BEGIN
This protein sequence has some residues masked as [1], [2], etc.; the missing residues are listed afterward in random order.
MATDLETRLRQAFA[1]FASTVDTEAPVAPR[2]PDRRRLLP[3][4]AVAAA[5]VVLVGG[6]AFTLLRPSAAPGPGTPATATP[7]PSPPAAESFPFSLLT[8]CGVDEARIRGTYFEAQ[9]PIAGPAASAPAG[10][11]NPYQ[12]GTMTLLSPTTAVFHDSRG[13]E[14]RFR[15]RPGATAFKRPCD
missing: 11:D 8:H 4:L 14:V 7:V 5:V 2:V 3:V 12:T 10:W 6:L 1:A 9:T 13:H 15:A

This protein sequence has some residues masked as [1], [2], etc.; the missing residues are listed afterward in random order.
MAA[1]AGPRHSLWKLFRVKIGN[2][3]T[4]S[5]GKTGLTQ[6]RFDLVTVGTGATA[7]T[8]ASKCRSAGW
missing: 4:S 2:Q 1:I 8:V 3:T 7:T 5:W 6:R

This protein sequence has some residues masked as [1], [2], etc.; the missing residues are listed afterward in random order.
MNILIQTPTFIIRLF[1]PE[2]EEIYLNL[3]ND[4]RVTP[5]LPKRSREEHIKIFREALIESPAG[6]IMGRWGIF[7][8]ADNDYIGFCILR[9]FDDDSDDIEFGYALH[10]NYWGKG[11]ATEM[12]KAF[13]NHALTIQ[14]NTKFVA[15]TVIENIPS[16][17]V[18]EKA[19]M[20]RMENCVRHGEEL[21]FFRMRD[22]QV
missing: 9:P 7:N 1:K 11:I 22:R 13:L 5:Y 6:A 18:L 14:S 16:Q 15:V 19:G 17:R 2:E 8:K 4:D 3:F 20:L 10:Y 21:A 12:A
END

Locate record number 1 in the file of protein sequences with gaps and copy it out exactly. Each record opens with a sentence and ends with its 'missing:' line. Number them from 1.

This protein sequence has some residues masked as [1], [2], etc.; the missing residues are listed afterward in random order.
MATDLETRLRQAFA[1]FASTVDTEAPVAPR[2]PDRRRLLP[3][4]AVAAA[5]VVLVGG[6]AFTLLRPSAAPGPGTPATATP[7]PSPPAAESFPFSLLT[8]CGVDEARIRGTYFEAQ[9]PIAGPAASAPAG[10][11]NPYQ[12]GTMTLLSPTTAVFHDSRG[13]E[14]RFR[15]RPGATAFKRPCD
missing: 11:D 8:H 4:L 14:V 7:V 5:V 2:V 3:V 12:T 10:W 6:L 1:A 9:T 13:H 15:A